First of all, as a background, I have programmed low level hardware for the PC architecture since the birth of the PC. Furthermore I have written expansion BIOS since middle of 1980 and written BIOS since the the middle of 1990. May I add that I have developed these from scratch all by myself and entirely in assembly language.
With that said, lets focus on the problem and understand why these problems are ERRATA.
There are two problems with SATA.
The IRQ inversion is very severe. In native IDE mode the IRQ level goes low after command. Thus no interrupt is generated. Pending interrupts are negated when reading the IDE status registers. In this case it negates the IRQ even when the alternate status register is read, thus violating the ATA/API standard.
This causes an never ending interrupt storm in native IDE mode, as the normal action of reading the IDE status register, negates the interrupt as it should according to ATA/ATAPI standard. However, as the root of the signal is wrong polarity, the IDE status read causes the IRQ to stay high instead of going low. The result is a never ending loop in the interrupt service routine, as the interrupt are still active when issuing end of interrupt command to the interrupt controller. This eats the CPU stack space until it's exhausted and the CPU hangs.
For the legacy IDE mode it's more harmless. In legacy mode the IDE command will time out and the next command will generate an interrupt for the previous command, due to the reading of the status register as part of the command sequence. See picture below. The top is a normal legacy IDE IRQ generation. The bottom is Bay Trail legacy IDE generation.
You don't need to go to the technical details of this. The bottom line is that the Bay Trail chip when using any boot loader with our without FSP, will not work in neither legacy or native IDE mode. This is severe, as even though we do some work around in the BIOS or boot loader, the OS will not be able to use the SATA interface as it's broken and thus do not work according to the specification (which is a requirement from the OS).
The IDE interface was adopted as a standard in November 1990 and Intel has violated this standard as neither IDE IRQs or alternate status register adhere to the well proven standard. As we have followed BWG, EDS and other documents to the letter and it behaves as stated above, it's indeed a severe ERRATA.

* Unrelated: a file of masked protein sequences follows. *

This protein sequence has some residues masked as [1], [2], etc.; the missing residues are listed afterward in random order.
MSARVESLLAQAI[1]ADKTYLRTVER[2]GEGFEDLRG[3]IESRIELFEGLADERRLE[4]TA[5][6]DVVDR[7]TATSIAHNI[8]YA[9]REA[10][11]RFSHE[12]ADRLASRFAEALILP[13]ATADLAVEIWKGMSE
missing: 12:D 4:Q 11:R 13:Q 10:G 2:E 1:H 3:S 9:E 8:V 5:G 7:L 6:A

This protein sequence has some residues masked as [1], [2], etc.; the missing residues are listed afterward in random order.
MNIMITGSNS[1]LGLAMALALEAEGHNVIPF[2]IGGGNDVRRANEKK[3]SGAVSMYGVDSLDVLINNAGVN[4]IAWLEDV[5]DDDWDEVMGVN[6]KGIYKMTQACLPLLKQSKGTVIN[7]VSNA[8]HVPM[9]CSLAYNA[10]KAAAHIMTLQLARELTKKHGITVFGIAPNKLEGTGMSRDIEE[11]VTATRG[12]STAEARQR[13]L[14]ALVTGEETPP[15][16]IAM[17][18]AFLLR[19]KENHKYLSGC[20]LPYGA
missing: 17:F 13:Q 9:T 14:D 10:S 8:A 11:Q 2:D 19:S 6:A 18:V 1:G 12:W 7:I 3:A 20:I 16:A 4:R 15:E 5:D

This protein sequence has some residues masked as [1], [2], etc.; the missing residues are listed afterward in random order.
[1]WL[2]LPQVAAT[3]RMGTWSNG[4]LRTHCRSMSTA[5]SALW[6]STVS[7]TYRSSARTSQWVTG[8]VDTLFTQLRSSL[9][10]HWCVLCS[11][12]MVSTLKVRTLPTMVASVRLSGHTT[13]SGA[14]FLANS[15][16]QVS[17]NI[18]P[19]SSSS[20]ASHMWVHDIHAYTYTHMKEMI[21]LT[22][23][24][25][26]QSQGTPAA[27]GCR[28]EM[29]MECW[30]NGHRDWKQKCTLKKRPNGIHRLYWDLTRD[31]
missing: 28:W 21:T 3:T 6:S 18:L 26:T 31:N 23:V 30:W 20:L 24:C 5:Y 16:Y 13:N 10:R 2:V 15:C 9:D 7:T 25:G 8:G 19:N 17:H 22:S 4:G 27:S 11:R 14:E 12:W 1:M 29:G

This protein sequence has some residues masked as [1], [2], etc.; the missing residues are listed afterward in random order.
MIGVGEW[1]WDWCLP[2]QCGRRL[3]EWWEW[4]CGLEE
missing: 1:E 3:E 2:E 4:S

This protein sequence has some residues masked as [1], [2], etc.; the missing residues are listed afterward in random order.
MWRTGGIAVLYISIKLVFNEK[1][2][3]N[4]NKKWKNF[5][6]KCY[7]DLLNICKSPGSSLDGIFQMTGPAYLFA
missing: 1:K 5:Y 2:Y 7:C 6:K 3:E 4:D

However, this works in the other vendors BIOS. It's a requirement from Intel that the BIOS should be able to revert to legacy IDE mode by a setup option. The problem is that the settings needed for the IRQs to work is not documented and only known by some people in the inner circle of Intel developers and BIOS vendors.
Thus this should be reported as an ERRATA since the chip behave this way and the workaround is not documented. There are 2 solutions to fix this.
1. Fix the problem in hardware (well IDE has worked out of the box since 1990, so it should work on Bay Trail as well).
2. Publish the workaround.
Are you saying that the two irq lines are at a high logic level when nothing is happening, and go low when there is an event to be signaled to the microprocessor ?
In that case they seem to work as normal low level sensitive interrupts (not edge triggered).
Can't you tell the 8259 that the ide irq inputs are level sensitive and not edge triggered ?
Regarding the never ending loop, you should mask the interrupts whose priority is equal or lower than the ide interrupt (or do something equivalent).
The IDE IRQs should go from low to high. In native IDE mode it's an PCI IRQ that is active low on the bus, but high when feed to the interrupt controller. In IDE legacy mode there are IRQ14 and IRQ15 that are triggered on the low to high edge.
The read of the IDE status register, negates the IRQ and should normal return the IRQ to low level in both native and legacy IDE modes. In native mode (with right polarity), if you skip reading the IDE status register and writes EOI to the interrupt controller(s), the IRQ will remain high level and thus be active. Thus you will have a new interrupt pending after the EOI, causing in interrupts storm that never ends.
In this case, the polarity is reversed, so reading the interrupt status register negates the IRQ, but because it's low (reversed) it goes high and causes the same result as ignoring to read the IDE status register in the interrupt service routine.
The bottom line, is that the IRQs in IDE mode within the chip are reversed in polarity and thus doesn't work as it's supposed to do.
Your questions around Bay Trail have been escalated within Intel and logged in our internal systems. There are updates/tracking in those systems and our engineers will continue to work with you and your customer. Thank you! LynnZ
I have good news, the SATA IRQs works now! The reason why it didn't work was that I was too early in the initialization. The documentation is right and there are probably some chipset features needed to be initialized before the SATA interface. I initialized some of the SATA PCI registers before the DRAM initialization and that was too early. I move that initialization to just before the ISA and PCI bus configuration phase and after that it works!
Thank you all for your help!